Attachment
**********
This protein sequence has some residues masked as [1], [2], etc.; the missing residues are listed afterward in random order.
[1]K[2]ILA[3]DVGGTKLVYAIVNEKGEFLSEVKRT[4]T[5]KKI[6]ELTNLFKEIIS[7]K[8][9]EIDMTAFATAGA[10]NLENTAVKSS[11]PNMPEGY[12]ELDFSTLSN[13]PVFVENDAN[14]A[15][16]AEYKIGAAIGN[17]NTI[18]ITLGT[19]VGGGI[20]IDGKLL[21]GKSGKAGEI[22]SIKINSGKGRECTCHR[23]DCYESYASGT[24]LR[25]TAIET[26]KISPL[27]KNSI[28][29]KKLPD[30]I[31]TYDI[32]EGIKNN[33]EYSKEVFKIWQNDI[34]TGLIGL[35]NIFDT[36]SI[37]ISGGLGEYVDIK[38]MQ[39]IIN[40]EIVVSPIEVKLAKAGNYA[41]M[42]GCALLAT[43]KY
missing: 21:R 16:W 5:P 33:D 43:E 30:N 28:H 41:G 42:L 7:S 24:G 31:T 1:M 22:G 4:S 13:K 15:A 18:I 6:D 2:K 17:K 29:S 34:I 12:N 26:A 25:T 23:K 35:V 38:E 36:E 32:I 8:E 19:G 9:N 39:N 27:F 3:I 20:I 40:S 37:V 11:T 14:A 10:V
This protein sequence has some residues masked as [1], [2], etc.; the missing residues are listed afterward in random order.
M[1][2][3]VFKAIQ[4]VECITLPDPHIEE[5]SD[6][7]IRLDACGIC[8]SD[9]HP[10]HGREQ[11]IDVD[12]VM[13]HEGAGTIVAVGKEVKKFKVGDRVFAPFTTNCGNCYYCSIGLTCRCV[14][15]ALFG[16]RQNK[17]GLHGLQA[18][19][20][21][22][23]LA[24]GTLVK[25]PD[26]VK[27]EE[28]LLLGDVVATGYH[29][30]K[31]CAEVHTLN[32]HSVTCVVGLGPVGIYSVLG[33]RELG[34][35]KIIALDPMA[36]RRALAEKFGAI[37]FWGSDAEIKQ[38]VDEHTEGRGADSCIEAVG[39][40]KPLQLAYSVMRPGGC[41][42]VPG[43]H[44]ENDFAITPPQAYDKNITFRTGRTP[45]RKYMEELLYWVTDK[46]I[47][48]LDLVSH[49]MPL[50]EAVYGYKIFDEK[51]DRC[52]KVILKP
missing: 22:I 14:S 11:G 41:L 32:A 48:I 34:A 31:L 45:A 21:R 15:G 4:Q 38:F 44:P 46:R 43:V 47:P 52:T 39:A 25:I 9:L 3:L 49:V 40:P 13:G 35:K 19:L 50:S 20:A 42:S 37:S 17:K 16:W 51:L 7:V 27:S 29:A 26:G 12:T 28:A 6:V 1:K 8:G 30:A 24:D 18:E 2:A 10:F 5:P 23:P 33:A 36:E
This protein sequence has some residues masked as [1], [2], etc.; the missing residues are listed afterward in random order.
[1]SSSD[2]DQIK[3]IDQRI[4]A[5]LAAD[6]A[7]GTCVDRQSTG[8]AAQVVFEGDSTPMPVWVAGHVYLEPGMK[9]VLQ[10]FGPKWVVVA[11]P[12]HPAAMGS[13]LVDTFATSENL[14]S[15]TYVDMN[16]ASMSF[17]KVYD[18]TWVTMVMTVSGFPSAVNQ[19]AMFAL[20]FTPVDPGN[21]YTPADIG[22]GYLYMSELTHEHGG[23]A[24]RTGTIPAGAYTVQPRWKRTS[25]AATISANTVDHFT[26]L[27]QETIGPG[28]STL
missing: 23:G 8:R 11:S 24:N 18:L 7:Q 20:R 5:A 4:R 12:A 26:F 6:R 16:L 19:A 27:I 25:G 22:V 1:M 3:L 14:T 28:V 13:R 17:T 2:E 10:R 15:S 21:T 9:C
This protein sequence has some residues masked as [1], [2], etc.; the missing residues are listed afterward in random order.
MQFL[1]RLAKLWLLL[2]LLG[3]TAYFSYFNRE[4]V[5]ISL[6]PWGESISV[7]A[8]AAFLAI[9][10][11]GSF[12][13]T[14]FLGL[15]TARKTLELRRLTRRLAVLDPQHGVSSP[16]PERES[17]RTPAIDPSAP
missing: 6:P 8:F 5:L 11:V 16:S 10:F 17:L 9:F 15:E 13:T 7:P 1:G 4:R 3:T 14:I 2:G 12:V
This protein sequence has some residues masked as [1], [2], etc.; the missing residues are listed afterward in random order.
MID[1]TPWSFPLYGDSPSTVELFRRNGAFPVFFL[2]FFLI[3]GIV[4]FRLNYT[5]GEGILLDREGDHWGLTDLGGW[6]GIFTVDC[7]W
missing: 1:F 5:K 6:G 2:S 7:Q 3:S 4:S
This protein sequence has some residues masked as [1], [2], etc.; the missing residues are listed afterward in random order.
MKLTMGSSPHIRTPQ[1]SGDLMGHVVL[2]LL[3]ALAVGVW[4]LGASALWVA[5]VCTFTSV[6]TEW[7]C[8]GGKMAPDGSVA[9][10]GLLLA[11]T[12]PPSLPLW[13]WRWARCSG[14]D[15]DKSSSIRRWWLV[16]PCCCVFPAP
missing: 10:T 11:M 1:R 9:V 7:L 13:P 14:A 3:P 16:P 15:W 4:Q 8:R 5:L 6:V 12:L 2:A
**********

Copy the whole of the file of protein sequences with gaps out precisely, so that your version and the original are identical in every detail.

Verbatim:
This protein sequence has some residues masked as [1], [2], etc.; the missing residues are listed afterward in random order.
[1]K[2]ILA[3]DVGGTKLVYAIVNEKGEFLSEVKRT[4]T[5]KKI[6]ELTNLFKEIIS[7]K[8][9]EIDMTAFATAGA[10]NLENTAVKSS[11]PNMPEGY[12]ELDFSTLSN[13]PVFVENDAN[14]A[15][16]AEYKIGAAIGN[17]NTI[18]ITLGT[19]VGGGI[20]IDGKLL[21]GKSGKAGEI[22]SIKINSGKGRECTCHR[23]DCYESYASGT[24]LR[25]TAIET[26]KISPL[27]KNSI[28][29]KKLPD[30]I[31]TYDI[32]EGIKNN[33]EYSKEVFKIWQNDI[34]TGLIGL[35]NIFDT[36]SI[37]ISGGLGEYVDIK[38]MQ[39]IIN[40]EIVVSPIEVKLAKAGNYA[41]M[42]GCALLAT[43]KY
missing: 21:R 16:W 5:P 33:D 43:E 30:N 28:H 41:G 42:L 7:S 24:G 31:T 1:M 22:G 4:S 13:K 15:A 18:I 6:D 2:K 17:K 29:S 34:I 12:N 26:A 25:T 23:K 35:V 38:E 36:E 32:I 8:E 19:G 9:N 39:N 27:F 3:I 20:I 40:S 37:V 11:T 14:A 10:V
This protein sequence has some residues masked as [1], [2], etc.; the missing residues are listed afterward in random order.
M[1][2][3]VFKAIQ[4]VECITLPDPHIEE[5]SD[6][7]IRLDACGIC[8]SD[9]HP[10]HGREQ[11]IDVD[12]VM[13]HEGAGTIVAVGKEVKKFKVGDRVFAPFTTNCGNCYYCSIGLTCRCV[14][15]ALFG[16]RQNK[17]GLHGLQA[18][19][20][21][22][23]LA[24]GTLVK[25]PD[26]VK[27]EE[28]LLLGDVVATGYH[29][30]K[31]CAEVHTLN[32]HSVTCVVGLGPVGIYSVLG[33]RELG[34][35]KIIALDPMA[36]RRALAEKFGAI[37]FWGSDAEIKQ[38]VDEHTEGRGADSCIEAVG[39][40]KPLQLAYSVMRPGGC[41][42]VPG[43]H[44]ENDFAITPPQAYDKNITFRTGRTP[45]RKYMEELLYWVTDK[46]I[47][48]LDLVSH[49]MPL[50]EAVYGYKIFDEK[51]DRC[52]KVILKP
missing: 22:I 14:S 11:G 41:L 32:A 48:I 34:A 31:L 45:A 21:R 15:G 4:Q 38:F 44:P 46:R 43:V 47:P 52:T 39:A 25:I 9:L 3:L 49:V 40:P 13:G 35:K 19:L 50:S 20:A 42:S 37:S 17:K 16:W 51:L 7:V 27:S 29:A 26:G 12:T 28:A 6:V 1:K 8:G 30:A 24:D 18:E 2:A 10:F 5:P 23:P 33:A 36:E
This protein sequence has some residues masked as [1], [2], etc.; the missing residues are listed afterward in random order.
[1]SSSD[2]DQIK[3]IDQRI[4]A[5]LAAD[6]A[7]GTCVDRQSTG[8]AAQVVFEGDSTPMPVWVAGHVYLEPGMK[9]VLQ[10]FGPKWVVVA[11]P[12]HPAAMGS[13]LVDTFATSENL[14]S[15]TYVDMN[16]ASMSF[17]KVYD[18]TWVTMVMTVSGFPSAVNQ[19]AMFAL[20]FTPVDPGN[21]YTPADIG[22]GYLYMSELTHEHGG[23]A[24]RTGTIPAGAYTVQPRWKRTS[25]AATISANTVDHFT[26]L[27]QETIGPG[28]STL
missing: 23:G 8:R 11:S 24:N 18:L 7:Q 20:R 5:A 4:R 12:A 26:F 6:R 16:L 19:A 27:I 25:G 22:V 1:M 3:L 14:T 28:V 13:R 17:T 2:E 10:R 15:S 21:T 9:C
This protein sequence has some residues masked as [1], [2], etc.; the missing residues are listed afterward in random order.
MQFL[1]RLAKLWLLL[2]LLG[3]TAYFSYFNRE[4]V[5]ISL[6]PWGESISV[7]A[8]AAFLAI[9][10][11]GSF[12][13]T[14]FLGL[15]TARKTLELRRLTRRLAVLDPQHGVSSP[16]PERES[17]RTPAIDPSAP
missing: 6:P 8:F 5:L 11:V 16:S 10:F 17:L 9:F 15:E 13:T 7:P 1:G 4:R 3:T 14:I 2:G 12:V
This protein sequence has some residues masked as [1], [2], etc.; the missing residues are listed afterward in random order.
MID[1]TPWSFPLYGDSPSTVELFRRNGAFPVFFL[2]FFLI[3]GIV[4]FRLNYT[5]GEGILLDREGDHWGLTDLGGW[6]GIFTVDC[7]W
missing: 1:F 5:K 6:G 2:S 7:Q 3:S 4:S
This protein sequence has some residues masked as [1], [2], etc.; the missing residues are listed afterward in random order.
MKLTMGSSPHIRTPQ[1]SGDLMGHVVL[2]LL[3]ALAVGVW[4]LGASALWVA[5]VCTFTSV[6]TEW[7]C[8]GGKMAPDGSVA[9][10]GLLLA[11]T[12]PPSLPLW[13]WRWARCSG[14]D[15]DKSSSIRRWWLV[16]PCCCVFPAP
missing: 10:T 11:M 1:R 9:V 7:L 13:P 14:A 3:P 16:P 15:W 4:Q 8:R 5:L 6:V 12:L 2:A